CAP has published new guidance advising marketers on how to avoid racial and ethnic stereotypes that are likely to cause harm or serious or widespread offence in advertising. It aims to provide clarity and detail on factors the ASA is likely to consider when assessing complaints.
Over the years, the ASA has adjudicated on many complaints that about ads causing serious or widespread offence on the grounds of race or ethnic background, as well as requiring them to be socially responsible.
In 2020, the ASA carried out research to see if, and if so to what extent, racial and ethnic stereotypes featured in ads may contribute to real-world harms. The new guidance draws on that research to set out a more detailed framework of principles describing specific types and treatments of stereotypes identified as having the potential to cause harm, and that would therefore be likely to breach rules on social responsibility.
The CAP and BCAP Codes include rules that prohibit ads from causing harm and serious or widespread offence, and require them to be socially responsible. The CAP Code specifies that particular care must be taken to avoid causing offence on the grounds of race, though the rules do not explicitly address racial or ethnic stereotypes. In addition, the Codes state that ads must be prepared with a sense of responsibility to the audience and to society. Ads that include harmful stereotypes, such as those identified by the research, would breach this rule unless, in very exceptional circumstances, the particular content and context of the ad justified their inclusion.
The use of humour or banter is unlikely to mitigate against the types of harm or serious or widespread offence identified in the guidance.
The guidance covers various scenarios, including explicitly harmful stereotypes, scenarios which seek to challenge harmful racial or ethnic stereotypes, mocking or insensitive depictions, scenarios depicting stereotypical roles and characteristics, objectification and sexualisation and interactions between different types of harmful racial or ethnic stereotypes.
While the matter of whether an ad is likely to cause serious or widespread offence is assessed separately to whether it is likely to cause harm, compliance with the principles above to avoid harmful racial and ethnic stereotyping is likely to result in advertisers avoiding breaching rules on offence caused by racial and ethnic stereotyping as well.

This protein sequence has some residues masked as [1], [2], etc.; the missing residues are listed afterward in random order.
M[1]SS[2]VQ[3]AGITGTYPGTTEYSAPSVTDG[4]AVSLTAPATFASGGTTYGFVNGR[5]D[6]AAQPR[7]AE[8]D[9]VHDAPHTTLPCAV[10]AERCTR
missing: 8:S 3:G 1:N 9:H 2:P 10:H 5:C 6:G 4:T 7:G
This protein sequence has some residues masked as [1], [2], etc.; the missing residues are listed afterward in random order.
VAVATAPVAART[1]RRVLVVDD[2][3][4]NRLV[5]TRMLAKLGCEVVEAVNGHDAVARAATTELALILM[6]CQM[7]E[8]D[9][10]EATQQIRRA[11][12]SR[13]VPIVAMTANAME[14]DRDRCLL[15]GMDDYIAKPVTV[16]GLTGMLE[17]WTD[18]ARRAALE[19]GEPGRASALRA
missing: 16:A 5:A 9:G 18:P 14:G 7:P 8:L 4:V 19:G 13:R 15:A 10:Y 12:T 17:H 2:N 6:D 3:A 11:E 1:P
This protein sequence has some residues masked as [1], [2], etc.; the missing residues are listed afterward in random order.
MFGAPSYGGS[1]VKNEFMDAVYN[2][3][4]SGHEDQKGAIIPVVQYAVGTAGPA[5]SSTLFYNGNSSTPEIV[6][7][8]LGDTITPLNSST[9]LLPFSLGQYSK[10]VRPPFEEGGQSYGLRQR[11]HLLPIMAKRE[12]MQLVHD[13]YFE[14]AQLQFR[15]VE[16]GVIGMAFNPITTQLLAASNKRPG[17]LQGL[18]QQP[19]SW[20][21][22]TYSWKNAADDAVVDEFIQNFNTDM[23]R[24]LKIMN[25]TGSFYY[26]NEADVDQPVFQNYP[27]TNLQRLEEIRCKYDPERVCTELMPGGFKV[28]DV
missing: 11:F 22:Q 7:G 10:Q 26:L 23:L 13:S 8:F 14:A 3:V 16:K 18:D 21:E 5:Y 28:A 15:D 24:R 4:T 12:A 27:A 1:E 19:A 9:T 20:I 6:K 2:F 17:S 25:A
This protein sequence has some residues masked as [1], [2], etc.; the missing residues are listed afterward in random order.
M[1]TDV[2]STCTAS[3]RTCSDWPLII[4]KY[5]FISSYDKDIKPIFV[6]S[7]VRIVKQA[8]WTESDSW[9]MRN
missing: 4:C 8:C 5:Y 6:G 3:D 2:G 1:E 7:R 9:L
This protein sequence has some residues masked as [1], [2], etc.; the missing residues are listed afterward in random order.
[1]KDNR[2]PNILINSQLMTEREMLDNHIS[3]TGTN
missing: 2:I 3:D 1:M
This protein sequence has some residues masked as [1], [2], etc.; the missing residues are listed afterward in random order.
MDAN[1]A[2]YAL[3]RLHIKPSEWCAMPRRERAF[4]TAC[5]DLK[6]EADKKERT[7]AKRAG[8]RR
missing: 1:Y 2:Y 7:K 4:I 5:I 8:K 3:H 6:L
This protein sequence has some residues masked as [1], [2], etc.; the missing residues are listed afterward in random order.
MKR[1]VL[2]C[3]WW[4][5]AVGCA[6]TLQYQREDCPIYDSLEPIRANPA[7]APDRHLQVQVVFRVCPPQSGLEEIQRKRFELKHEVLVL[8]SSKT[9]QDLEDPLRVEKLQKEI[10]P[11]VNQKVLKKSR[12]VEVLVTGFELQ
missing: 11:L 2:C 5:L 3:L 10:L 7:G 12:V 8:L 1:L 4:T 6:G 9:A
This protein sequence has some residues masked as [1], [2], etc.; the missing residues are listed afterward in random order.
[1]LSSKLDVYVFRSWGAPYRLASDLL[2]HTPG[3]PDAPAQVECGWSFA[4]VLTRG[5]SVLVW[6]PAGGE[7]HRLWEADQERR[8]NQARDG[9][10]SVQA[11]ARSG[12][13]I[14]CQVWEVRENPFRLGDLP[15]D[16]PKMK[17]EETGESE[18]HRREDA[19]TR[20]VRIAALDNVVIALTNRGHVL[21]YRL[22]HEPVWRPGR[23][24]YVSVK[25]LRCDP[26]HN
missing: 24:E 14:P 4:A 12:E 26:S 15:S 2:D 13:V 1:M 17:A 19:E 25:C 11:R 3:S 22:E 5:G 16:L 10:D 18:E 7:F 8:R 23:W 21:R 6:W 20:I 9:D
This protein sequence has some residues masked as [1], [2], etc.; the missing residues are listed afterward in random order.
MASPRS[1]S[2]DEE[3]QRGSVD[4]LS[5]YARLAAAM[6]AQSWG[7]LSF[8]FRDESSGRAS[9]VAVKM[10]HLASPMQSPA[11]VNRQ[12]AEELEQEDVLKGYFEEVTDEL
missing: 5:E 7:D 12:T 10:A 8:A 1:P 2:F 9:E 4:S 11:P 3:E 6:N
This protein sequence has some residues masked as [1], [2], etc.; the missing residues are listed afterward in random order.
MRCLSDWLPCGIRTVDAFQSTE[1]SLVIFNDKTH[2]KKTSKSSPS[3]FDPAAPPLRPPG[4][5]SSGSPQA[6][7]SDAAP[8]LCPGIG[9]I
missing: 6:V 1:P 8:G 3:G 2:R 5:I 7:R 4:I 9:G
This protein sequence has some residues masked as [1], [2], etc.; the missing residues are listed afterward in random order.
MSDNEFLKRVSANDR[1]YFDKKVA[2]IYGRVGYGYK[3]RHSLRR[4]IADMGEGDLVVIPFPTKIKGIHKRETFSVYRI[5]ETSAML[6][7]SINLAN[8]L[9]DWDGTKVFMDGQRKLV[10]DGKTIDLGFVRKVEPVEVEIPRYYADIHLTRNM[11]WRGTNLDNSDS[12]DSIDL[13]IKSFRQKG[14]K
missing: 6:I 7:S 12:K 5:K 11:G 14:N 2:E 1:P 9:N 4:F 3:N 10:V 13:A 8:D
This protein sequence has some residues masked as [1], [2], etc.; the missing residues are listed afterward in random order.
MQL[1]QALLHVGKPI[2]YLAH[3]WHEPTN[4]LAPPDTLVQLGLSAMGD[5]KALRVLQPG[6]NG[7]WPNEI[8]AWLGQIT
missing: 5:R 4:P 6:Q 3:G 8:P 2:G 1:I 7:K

CAP and BCAP recognise that ads rarely set out to include harmful racial or ethnic stereotypes, or those that are likely to cause serious or widespread offence. The ASA will consider an ad’s likely impact when taken as a whole and in context when deciding if it portrays a racial or ethnic stereotype likely to breach the rules.
It is interesting that CAP went through a process of significant soul searching on the issue of harmful gender stereotypes a couple of years ago, and introduced a specific rule to prohibit harmful gender stereotypes in the summer of 2019. The rule in 4.9 (CAP Code) and 4.14 (BCAP Code) states that ads ‘must not include gender stereotypes that are likely to cause harm, or serious or widespread offence’. This rule is still in force.
However, CAP hasn't taken the opportunity to introduce an equivalent rule when it comes to 'harm' involving other protected characteristics, including race and ethnicity, nor has it taken the opportunity to broaden out the current rule that sets a higher bar for 'harmful gender stereotypes' to cover all harmful stereotypes.
With this new guidance regarding 'racial and ethnic stereotypes', CAP and the ASA appear to be proceeding as if the rules have been updated in the way that they were for harmful gender stereotypes in 2019, but they have not.
It is a slightly odd and inconsistent approach, and I think it warrants some clarification or retrospective 'tidying-up' of the rules when it comes to all types of harmful stereotypes - particularly those involving protected characteristics.
Marketers should ensure that future advertising complies with the rules and latest guidance.
"while harmful stereotypes are not endemic in advertising and advertising is not the only factor that reinforces these stereotypes, it is appropriate to restrict ads that include the kinds of stereotypical depictions highlighted in this guidance"